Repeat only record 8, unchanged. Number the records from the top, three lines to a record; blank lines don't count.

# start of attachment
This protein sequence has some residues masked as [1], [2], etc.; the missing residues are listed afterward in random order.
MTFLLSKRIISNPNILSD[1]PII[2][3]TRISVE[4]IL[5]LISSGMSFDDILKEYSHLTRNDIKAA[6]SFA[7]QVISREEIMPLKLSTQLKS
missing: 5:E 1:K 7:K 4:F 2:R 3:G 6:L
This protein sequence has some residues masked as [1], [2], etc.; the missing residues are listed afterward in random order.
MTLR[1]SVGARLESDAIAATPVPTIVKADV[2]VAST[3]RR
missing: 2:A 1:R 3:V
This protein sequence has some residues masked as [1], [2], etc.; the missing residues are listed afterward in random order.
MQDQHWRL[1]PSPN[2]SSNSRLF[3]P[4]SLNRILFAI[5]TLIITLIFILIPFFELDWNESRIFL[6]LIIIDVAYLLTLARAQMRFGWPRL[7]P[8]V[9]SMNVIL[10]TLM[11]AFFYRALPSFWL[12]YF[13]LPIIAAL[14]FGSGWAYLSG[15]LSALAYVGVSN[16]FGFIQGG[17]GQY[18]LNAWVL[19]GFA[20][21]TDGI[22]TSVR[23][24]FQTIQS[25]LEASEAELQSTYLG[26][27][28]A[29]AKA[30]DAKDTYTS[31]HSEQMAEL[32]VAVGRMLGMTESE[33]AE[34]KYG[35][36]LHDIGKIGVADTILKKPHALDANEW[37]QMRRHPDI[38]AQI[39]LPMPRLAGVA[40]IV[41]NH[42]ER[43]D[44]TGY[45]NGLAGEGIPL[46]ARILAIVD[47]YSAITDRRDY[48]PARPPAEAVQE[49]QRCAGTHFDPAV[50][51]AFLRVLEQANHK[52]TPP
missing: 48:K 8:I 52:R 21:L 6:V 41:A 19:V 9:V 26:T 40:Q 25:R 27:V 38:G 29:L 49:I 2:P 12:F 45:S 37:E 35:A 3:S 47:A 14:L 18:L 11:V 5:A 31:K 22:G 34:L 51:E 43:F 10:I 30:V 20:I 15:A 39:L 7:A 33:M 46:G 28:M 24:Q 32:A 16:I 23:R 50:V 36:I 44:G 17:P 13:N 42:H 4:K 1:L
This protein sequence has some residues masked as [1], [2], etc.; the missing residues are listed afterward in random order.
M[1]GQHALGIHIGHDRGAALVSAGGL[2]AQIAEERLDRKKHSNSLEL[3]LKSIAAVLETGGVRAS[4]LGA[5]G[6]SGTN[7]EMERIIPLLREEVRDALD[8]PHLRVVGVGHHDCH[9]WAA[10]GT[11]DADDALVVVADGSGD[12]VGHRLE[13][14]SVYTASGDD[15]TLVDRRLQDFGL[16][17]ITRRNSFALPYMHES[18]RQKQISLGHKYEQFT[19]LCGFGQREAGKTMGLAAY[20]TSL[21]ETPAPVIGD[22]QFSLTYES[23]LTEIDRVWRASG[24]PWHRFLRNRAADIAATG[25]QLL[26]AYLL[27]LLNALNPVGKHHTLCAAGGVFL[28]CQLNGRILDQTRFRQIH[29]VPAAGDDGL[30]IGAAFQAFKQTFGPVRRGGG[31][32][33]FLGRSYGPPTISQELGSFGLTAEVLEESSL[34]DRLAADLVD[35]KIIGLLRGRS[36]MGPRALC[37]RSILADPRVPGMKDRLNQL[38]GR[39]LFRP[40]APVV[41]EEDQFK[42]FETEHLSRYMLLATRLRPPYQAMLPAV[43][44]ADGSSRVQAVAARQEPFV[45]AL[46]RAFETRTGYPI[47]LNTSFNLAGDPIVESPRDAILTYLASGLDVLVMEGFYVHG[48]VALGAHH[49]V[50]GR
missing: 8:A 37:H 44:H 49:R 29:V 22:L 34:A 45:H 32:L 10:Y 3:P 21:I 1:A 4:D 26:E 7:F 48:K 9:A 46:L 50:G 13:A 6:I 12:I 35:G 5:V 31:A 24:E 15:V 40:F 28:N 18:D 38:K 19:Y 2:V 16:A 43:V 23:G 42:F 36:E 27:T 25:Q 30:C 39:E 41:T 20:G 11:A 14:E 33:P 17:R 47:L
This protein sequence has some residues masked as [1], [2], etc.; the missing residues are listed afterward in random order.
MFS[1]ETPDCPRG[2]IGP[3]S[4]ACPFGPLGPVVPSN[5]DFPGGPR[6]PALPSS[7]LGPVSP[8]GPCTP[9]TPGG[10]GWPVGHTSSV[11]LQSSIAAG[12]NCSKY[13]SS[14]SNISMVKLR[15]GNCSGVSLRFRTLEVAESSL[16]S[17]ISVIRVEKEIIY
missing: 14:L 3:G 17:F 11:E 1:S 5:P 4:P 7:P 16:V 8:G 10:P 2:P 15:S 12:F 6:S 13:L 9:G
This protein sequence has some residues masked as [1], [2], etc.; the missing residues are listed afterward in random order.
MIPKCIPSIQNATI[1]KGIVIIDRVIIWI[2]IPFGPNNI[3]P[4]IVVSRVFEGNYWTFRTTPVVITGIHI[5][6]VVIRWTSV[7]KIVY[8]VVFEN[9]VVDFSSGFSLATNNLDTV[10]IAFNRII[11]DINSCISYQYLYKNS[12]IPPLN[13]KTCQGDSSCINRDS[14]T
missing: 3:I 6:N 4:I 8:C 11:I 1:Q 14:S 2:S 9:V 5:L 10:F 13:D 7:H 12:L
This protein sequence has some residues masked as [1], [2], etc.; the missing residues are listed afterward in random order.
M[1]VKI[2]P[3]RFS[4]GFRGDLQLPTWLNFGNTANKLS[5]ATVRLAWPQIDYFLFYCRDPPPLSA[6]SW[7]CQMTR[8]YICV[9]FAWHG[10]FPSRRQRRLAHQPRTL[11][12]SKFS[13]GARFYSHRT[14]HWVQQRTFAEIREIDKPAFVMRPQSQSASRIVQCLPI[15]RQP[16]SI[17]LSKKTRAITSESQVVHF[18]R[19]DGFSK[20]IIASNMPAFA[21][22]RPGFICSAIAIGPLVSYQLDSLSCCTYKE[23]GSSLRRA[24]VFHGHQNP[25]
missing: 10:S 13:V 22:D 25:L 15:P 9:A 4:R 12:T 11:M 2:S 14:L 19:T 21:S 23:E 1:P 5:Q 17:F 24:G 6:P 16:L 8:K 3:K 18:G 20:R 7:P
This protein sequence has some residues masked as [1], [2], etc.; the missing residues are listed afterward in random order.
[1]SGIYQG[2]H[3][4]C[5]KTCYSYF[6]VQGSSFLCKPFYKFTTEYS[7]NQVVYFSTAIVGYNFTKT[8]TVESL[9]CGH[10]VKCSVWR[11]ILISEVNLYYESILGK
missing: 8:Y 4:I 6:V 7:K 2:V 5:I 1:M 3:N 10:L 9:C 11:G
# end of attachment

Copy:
This protein sequence has some residues masked as [1], [2], etc.; the missing residues are listed afterward in random order.
[1]SGIYQG[2]H[3][4]C[5]KTCYSYF[6]VQGSSFLCKPFYKFTTEYS[7]NQVVYFSTAIVGYNFTKT[8]TVESL[9]CGH[10]VKCSVWR[11]ILISEVNLYYESILGK
missing: 8:Y 4:I 6:V 7:K 2:V 5:I 1:M 3:N 10:L 9:C 11:G